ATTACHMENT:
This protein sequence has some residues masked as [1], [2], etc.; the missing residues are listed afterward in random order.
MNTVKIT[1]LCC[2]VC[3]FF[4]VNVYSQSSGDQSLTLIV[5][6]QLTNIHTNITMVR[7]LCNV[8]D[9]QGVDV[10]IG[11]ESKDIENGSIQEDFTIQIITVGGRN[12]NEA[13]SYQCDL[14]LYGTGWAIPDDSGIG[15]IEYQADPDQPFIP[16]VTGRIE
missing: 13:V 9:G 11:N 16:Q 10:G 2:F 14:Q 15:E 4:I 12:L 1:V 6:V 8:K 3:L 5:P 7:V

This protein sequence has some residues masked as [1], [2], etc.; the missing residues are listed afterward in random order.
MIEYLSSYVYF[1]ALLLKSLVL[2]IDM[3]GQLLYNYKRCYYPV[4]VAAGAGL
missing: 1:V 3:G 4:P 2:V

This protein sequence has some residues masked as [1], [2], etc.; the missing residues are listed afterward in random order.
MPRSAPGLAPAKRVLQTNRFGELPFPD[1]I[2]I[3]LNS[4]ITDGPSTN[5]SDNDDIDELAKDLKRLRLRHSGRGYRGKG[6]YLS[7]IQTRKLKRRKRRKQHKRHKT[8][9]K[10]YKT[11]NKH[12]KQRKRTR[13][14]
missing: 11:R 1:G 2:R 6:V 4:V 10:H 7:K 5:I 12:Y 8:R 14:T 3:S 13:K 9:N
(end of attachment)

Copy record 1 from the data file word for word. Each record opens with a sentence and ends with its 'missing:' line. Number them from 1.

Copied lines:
This protein sequence has some residues masked as [1], [2], etc.; the missing residues are listed afterward in random order.
MNTVKIT[1]LCC[2]VC[3]FF[4]VNVYSQSSGDQSLTLIV[5][6]QLTNIHTNITMVR[7]LCNV[8]D[9]QGVDV[10]IG[11]ESKDIENGSIQEDFTIQIITVGGRN[12]NEA[13]SYQCDL[14]LYGTGWAIPDDSGIG[15]IEYQADPDQPFIP[16]VTGRIE
missing: 13:V 9:G 11:N 16:Q 10:G 2:F 14:Q 15:E 4:I 12:L 1:V 6:V 8:K 3:L 5:P 7:V